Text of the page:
Censorship Quotes in Fahrenheit 451: Examples & Analysis

Censorship Quotes in Fahrenheit 451: Examples & Analysis
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  • 0:03 Thinking About Reading
  • 0:26 Beatty Explains Censorship
  • 1:10 Firemen's Job Description
  • 2:02 No One Cares
  • 2:51 Lesson Summary
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Lesson Transcript
Instructor: Kerry Gray

Kerry has been a teacher and an administrator for more than twenty years. She has a Master of Education degree.

'Fahrenheit 451' is a novel about a dystopian society where citizens voluntarily stop thinking and making decisions when they choose technology, like television, over more meaningful pursuits, like books and conversation. In this lesson, we'll look at censorship in this novel.

Thinking About Reading

Why would government leaders want to stop citizens from reading? Books evoke thoughts and emotions. In Fahrenheit 451 by Ray Bradbury, emotions and thoughts are exactly what the government wants to avoid through censorship. Censorship is removing materials that conflict with society's standards. Let's take a closer look at censorship in this novel.

Beatty Explains Censorship

Beatty, the Captain at the firehouse, suspects that Montag is having an identity crisis as he begins to think about what it means to be a fireman who enforces censorship by burning homes containing books. When Montag feigns illness after burning a home with a woman inside, Beatty comes to Montag's home to talk him through it. Beatty explains that censorship didn't start with the government; it started with conflict between minority groups and technology that allowed entertainment to be more easily digested without offending anyone; ''There you have it, Montag. It didn't come from the Government down. There was no dictum, no declaration, no censorship, to start with, no! Technology, mass exploitation, and minority pressure carried the trick, thank God~.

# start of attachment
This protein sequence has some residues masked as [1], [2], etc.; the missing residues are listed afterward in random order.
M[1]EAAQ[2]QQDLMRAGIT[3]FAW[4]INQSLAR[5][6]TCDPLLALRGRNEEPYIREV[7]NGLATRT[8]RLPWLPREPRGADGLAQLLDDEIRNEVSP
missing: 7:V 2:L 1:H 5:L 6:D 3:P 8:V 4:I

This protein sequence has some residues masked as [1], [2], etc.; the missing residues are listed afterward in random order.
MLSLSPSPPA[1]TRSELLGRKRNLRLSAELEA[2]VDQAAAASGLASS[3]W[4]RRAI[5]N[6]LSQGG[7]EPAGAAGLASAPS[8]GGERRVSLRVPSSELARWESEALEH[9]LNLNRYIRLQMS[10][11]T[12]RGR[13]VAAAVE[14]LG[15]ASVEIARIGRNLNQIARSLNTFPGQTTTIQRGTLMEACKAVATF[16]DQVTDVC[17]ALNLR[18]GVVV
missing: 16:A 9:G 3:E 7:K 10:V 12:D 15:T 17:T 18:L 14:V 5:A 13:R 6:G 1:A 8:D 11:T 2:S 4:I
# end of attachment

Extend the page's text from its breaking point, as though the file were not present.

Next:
Firemen's Job Description

Even though the history portion of the fireman's manual states that firehouses started when Benjamin Franklin starting censoring British books, Clarisse suggests that there may have been a different history. Montag is ridiculed when he asks about it at the firehouse, but Beatty confirms that at one point, firemen put out accidental fires rather than starting them for the purpose of censorship. The job description changed after houses became fireproof. Beatty explains, ''…there was no longer need of firemen for the old purposes. They were given the new job, as custodians of our peace of mind, the focus of our understandable and rightful dread of being inferior; official censors, judges, and executors. That's you, Montag, and that's me.'' Captain Beatty takes great pride in his part of making the world happy through freedom of ''conflicting theory and thought.''

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